Milford School (Auckland) - 18/11/2011

1 Context

What are the important features of this school that have an impact on student learning?

Milford School, situated on the shores of Lake Pupuke in Auckland, provides education for students from Years 1 to 6. The school has a positive ERO reporting history.

The 2008 ERO report recommended some curriculum developments and better use of student achievement data to inform planning. Since 2008, staffing has remained stable and the principal has been able to progress initiatives to implement these recommendations and improve learning outcomes for students. A particular focus for the school has been teacher participation in a two year Ministry of Education professional development programme called Assessment for Learning. This programme supports the development of students’ self-managing and independent learning skills.

The school roll has met its capacity and the board implements a school enrolment scheme. Close working relationships with local preschools and the intermediate school support the pastoral care of individual students and encourage smooth transitions as they move to their next places of learning.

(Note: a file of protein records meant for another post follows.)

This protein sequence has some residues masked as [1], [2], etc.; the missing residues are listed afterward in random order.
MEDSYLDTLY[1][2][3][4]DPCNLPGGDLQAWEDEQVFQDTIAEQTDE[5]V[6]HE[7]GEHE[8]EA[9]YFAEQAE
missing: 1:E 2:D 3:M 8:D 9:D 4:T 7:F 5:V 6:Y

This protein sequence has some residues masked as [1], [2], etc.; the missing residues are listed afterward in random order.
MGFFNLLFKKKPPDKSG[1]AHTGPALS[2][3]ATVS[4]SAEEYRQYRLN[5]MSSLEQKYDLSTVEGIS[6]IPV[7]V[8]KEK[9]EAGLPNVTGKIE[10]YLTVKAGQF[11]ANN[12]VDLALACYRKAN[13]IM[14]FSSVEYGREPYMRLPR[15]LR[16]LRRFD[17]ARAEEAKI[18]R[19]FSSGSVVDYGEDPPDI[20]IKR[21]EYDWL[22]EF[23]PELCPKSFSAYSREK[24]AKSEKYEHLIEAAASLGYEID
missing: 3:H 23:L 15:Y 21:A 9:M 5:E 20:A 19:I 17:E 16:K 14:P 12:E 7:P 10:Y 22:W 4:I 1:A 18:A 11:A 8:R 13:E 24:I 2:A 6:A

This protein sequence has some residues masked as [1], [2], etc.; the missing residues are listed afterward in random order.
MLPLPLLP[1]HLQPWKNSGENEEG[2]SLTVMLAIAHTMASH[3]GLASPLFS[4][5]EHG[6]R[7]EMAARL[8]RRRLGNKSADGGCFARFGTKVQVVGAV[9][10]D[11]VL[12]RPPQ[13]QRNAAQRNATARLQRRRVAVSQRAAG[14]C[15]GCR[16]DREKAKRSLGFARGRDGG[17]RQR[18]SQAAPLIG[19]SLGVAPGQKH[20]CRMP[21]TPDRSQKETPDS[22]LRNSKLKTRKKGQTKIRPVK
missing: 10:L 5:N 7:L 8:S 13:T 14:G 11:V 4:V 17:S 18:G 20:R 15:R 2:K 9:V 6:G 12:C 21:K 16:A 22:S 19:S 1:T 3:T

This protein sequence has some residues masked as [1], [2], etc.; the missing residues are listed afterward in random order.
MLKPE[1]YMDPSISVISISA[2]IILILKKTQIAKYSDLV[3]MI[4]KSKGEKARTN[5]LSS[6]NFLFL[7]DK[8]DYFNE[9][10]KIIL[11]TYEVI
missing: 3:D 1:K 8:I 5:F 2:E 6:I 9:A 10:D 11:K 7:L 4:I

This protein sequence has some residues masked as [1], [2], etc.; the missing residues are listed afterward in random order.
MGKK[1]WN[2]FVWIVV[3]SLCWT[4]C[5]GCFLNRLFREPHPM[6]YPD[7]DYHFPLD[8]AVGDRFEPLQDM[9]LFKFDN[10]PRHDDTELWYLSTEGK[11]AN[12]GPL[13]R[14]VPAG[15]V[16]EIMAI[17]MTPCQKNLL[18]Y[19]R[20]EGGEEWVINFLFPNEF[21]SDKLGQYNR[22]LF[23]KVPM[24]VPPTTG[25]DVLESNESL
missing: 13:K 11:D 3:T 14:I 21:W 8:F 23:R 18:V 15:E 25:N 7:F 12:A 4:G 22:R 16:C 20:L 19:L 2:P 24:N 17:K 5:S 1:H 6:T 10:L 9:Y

2 Learning

How well are students learning – engaging, progressing and achieving?

Students at all year levels are highly engaged in learning and are active participants in classroom programmes. The professional development programme of Assessment for Learning has had a positive impact on changing the learning culture in the school. Students are empowered to manage their own learning goals and construct learning pathways with teachers. They talk about their learning with confidence. They are taught strategies and given opportunities to identify where they are at in their learning. They have the skills and knowledge to self and peer assess their learning and are actively involved in decisions about how to further improve their work. These good practices provide motivation for students to succeed and take ownership of their learning.

Students are achieving well in reading and mathematics, and their success levels compare favourably with schools of similar decile and type. School leaders have identified that student achievement in writing is not as high as for reading and mathematics, and have planned a professional development programme for 2012 to raise the quality of teaching and learning in writing.